When solving a first order differential equation \(\displaystyle{\frac{{{\left.{d}{y}\right.}}}{{{\left.{d}{x}\right.}}}}={f{{\left({y}\right)}}}\) for

Riley Quinn

Riley Quinn

Answered question


When solving a first order differential equation
for the fixed points (or steady states), we set the differential equation to 0 and solve for the values of y that are fixed points. Why does this guarantee that we will obtain fixed points? Why can't we obtain a point at which the slope is 0 but is not a fixed point?

Answer & Explanation



Beginner2022-03-16Added 9 answers

Step 1
A fixed point y0 is a constant solution y(t)=y0 to the differential equation
y=f(y) (1)
First, if y0 is a fixed point, then the constant function y(t)=y0 has derivative y(t)=0. Using (1), we have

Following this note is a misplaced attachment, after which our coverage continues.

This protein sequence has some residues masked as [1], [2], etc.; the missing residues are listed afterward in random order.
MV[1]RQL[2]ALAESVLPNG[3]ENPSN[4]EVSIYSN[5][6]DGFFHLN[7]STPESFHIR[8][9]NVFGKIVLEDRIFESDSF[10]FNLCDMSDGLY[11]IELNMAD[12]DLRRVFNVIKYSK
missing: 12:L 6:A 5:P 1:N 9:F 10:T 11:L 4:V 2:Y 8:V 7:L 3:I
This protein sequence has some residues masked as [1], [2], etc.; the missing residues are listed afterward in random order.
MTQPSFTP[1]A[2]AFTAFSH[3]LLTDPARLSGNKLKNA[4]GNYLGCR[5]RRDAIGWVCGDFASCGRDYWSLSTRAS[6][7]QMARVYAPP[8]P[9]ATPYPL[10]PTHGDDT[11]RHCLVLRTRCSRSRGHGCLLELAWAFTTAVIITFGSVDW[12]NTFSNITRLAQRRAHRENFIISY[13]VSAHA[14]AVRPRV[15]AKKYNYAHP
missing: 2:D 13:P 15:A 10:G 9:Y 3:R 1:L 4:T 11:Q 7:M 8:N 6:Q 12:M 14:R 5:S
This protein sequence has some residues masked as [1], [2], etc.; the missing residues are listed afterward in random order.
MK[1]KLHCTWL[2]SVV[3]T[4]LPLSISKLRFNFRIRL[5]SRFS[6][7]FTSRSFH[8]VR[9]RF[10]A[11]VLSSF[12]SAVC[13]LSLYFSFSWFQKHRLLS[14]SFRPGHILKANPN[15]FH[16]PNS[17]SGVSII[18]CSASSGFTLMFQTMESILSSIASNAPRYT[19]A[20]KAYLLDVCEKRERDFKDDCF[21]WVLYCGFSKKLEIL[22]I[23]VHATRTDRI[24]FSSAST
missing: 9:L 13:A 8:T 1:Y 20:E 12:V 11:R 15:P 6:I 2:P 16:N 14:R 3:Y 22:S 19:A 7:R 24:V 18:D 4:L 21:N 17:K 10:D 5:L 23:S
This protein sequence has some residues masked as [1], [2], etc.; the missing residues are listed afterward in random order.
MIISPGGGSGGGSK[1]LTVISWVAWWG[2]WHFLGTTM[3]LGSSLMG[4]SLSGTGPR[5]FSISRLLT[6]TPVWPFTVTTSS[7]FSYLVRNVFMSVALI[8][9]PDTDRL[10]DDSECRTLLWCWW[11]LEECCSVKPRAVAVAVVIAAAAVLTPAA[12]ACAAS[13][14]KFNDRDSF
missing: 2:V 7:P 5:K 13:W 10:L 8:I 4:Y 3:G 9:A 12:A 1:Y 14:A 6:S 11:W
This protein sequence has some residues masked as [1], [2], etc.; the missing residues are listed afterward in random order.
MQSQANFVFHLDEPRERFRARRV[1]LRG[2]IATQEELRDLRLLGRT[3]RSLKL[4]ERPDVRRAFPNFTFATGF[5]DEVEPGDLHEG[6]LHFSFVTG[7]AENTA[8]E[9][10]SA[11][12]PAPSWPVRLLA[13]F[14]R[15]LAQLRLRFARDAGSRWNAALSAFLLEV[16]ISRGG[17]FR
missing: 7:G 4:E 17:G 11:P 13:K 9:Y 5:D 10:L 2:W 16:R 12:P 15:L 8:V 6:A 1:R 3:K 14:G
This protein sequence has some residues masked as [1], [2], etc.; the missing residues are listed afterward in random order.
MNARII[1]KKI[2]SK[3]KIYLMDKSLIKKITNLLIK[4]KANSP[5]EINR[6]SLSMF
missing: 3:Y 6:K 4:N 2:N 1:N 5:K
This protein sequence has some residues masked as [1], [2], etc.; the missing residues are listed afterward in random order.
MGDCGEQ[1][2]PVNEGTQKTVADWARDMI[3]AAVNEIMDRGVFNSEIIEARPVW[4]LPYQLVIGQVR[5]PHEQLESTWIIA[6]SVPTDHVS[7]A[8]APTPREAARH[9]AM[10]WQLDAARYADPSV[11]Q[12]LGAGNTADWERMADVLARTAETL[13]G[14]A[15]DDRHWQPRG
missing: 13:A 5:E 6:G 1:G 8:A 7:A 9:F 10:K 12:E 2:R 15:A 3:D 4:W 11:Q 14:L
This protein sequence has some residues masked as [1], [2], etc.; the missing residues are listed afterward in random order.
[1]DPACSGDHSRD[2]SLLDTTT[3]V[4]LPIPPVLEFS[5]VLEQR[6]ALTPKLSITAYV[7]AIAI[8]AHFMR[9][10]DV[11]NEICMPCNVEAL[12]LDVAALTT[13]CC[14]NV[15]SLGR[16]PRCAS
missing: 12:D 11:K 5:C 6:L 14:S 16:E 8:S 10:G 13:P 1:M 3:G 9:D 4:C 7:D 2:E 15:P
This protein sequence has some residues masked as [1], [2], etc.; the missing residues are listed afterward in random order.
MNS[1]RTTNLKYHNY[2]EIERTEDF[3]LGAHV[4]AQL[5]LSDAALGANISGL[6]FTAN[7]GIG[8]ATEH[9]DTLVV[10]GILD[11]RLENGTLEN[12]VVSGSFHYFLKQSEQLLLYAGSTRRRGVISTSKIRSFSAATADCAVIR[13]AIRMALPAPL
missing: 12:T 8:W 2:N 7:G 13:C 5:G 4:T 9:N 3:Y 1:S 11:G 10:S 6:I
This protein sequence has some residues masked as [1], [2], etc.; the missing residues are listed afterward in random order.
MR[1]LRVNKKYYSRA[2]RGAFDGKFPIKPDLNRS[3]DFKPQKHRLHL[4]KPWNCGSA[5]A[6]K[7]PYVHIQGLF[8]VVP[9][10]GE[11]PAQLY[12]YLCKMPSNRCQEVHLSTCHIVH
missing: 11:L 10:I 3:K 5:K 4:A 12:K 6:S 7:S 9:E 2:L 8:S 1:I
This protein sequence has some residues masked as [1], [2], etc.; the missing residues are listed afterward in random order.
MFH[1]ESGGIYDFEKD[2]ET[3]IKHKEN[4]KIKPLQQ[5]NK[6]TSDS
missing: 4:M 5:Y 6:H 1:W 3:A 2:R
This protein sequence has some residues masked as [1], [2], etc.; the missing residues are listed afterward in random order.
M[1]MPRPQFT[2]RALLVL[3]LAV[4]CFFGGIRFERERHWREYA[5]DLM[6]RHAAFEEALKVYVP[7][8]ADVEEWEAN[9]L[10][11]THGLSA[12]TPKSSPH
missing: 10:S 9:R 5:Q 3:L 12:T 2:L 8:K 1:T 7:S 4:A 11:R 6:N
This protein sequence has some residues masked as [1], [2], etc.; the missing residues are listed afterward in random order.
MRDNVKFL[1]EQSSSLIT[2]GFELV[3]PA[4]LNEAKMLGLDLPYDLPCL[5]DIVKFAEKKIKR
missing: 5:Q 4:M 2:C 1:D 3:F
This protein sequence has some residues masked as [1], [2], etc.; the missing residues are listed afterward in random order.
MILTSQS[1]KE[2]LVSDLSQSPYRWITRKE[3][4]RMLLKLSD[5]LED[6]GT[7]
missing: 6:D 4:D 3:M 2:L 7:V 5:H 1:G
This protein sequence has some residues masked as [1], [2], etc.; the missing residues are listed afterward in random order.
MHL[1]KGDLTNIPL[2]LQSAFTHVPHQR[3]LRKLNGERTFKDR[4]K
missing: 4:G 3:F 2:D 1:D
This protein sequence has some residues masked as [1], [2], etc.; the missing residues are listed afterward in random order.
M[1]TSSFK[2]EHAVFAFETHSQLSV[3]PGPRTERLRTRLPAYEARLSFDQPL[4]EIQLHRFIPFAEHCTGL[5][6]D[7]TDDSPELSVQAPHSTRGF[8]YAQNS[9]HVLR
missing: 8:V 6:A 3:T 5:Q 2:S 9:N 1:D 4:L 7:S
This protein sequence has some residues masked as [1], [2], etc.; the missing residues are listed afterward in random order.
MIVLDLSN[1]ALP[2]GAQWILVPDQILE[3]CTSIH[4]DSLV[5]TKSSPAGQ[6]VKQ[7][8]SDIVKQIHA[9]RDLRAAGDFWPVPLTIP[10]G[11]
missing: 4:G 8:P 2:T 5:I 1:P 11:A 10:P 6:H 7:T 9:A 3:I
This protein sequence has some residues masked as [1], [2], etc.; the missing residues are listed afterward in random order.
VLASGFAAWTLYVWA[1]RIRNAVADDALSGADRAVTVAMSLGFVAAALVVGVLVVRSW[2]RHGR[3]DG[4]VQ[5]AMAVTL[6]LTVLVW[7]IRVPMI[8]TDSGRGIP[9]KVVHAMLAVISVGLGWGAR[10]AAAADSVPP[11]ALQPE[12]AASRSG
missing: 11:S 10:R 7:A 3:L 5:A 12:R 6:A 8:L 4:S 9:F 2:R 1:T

thus f(y0)=0. On the other hand, if y0 is a zero of f, then the constant functions y(t)=y0 satisfies (1) and thus is a fixed point.
Step 2
The following remark might be the reason why you are confused: there might be nonzero constant solutions passing through the zero of f(y0): the standard example is the ODE
where y0=0 is the zero of f(y)=3y23, however there is a non-constant solution
passing through y0=0 and is not a fixed point. That is, there is a solution passing through the zero of f with zero slope. Your concern is real.
But this does not invalidate the claim that the any zero of f contribute to a fixed point. The (more worrying) issue is that there are non-uniqueness of solutions to ODE. This could happen when f is not continuously differentiable (note that in our example, (y23)=y13 is not continuous at y=0).
When f is continuously differentiable, the Picard-Lindelof theorem says that there is an unique solution to (1) with a given initial condition y(t0)=y0. Since we have checked that the constant function y(t)=y0 is a solution to (1) with that given initial condition, the theorem implies that the constant solutions are the only possible solution.

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